To most people the arrival of warm weather means using air conditioners. May undoubtedly will be hesitant about turning them on due to the high cost of energy these days; in fact, most will think twice about doing so on marginal days or nights, because in many communities the cost of running an air conditioner this summer will be higher than ever before.
In spite of this, most people will use their air conditioners when really hot weather arrives. Fortunately, there are steps one can take to improve efficiency and thus help to substantially lower operating costs.
When shopping for a new air conditioner, look for one with a high energy-efficiency ratio (an EER of at least 7.5; and buy one that is no larger than you absolutely need for that particular room; (dealers use charts to help compute the required size unit).
In fact, most experts recommend that you buy one at least 10 to 15 percent smaller than the room needs because then it will run without cycling on and off as frequently. This not only means it operates more effeciently and costs less to run (smaller units draw less power), it also means it will do a better job of removing humidity (the longer it runs, the more humidity it removes) and occupants will be comfortable at higher temperature settings.
Oversize units often run for such short periods that they don't stay on long enough to lower humidity, leaving people warm and clammy even when temperatures have been brought down low enough for comfort.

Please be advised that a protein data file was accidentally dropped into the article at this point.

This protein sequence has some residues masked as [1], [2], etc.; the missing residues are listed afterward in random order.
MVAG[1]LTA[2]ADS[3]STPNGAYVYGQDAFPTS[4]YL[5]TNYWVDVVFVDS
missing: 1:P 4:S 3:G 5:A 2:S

Before using a room air conditioner at the start of the season, regardless of whether it is intalled in a window or in a permanent opening cut into the wall, you should thoroughly clean the condenser coils and the various air-intake and discharge grills on the outer half of the unit (the part that protrudes from the window or wall opening). In many cases this can be done from the outside, but in others it may be easier to slide the unit inward to work from the inside.
Cleaning coils and grilles is important because this part of the machine serves to get rid of the heat that is absorbed from the inside. It does this by dispersing it into the outside air -- it is essential that there be a free flow of air to and around these coils. Accumulations of dirt, leaves or other windblown debris an prevent this free flow and interfere with efficient operation, as will any branches, vines or thick shrubs that are close enough to the unit to block partially any of the openings on the outside.
If the unit is designed to slip easily out of its cabinet or case, it is a good idea to use a vacuum and a brush to remove dust and dirt from the inside: fan blades, cooling fins and coils on the inside as well as on the outside half of the machine. Here again, unobstructed airflow is the key to efficiency; removing anything that gets in the way will help lower the load on the unit when it is running.
Here are some other steps you can take to help lower the cost of running your air conditioner this summer:
1. Be sure the filter is cleaned or replaced before the unit is put on for the first time. A dirty filter is probably the most common cause of inefficient operation. It obstructs the airflow and makes the machine work much harder and longer than it should to keep the room cool. Check the filter at least once a month during the season and wash or replace it if it gets so dirty you have trouble seeing through it when you hold it up to a bright light.